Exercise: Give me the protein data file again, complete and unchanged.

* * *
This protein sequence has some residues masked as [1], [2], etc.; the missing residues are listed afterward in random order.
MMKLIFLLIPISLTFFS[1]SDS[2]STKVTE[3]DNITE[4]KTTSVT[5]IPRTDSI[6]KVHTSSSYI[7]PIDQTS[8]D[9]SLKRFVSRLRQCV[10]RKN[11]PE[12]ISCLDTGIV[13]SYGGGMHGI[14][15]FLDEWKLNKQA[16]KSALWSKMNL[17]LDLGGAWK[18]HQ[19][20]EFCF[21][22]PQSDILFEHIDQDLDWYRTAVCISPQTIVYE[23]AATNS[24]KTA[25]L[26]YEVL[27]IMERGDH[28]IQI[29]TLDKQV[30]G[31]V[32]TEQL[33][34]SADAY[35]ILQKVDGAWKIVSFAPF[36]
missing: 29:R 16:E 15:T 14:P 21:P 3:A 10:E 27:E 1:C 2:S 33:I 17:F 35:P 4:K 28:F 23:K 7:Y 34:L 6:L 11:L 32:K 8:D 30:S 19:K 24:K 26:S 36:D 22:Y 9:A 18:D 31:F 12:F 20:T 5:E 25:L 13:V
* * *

This protein sequence has some residues masked as [1], [2], etc.; the missing residues are listed afterward in random order.
MMKLIFLLIPISLTFFS[1]SDS[2]STKVTE[3]DNITE[4]KTTSVT[5]IPRTDSI[6]KVHTSSSYI[7]PIDQTS[8]D[9]SLKRFVSRLRQCV[10]RKN[11]PE[12]ISCLDTGIV[13]SYGGGMHGI[14][15]FLDEWKLNKQA[16]KSALWSKMNL[17]LDLGGAWK[18]HQ[19][20]EFCF[21][22]PQSDILFEHIDQDLDWYRTAVCISPQTIVYE[23]AATNS[24]KTA[25]L[26]YEVL[27]IMERGDH[28]IQI[29]TLDKQV[30]G[31]V[32]TEQL[33][34]SADAY[35]ILQKVDGAWKIVSFAPF[36]
missing: 29:R 16:E 15:T 14:P 21:P 3:A 10:E 27:E 1:C 2:S 33:I 17:F 35:P 4:K 28:F 23:K 7:Y 34:L 6:L 11:L 32:K 8:D 30:S 19:K 24:K 26:S 36:D 22:Y 9:A 18:D 31:F 12:F 20:T 5:E 25:L 13:V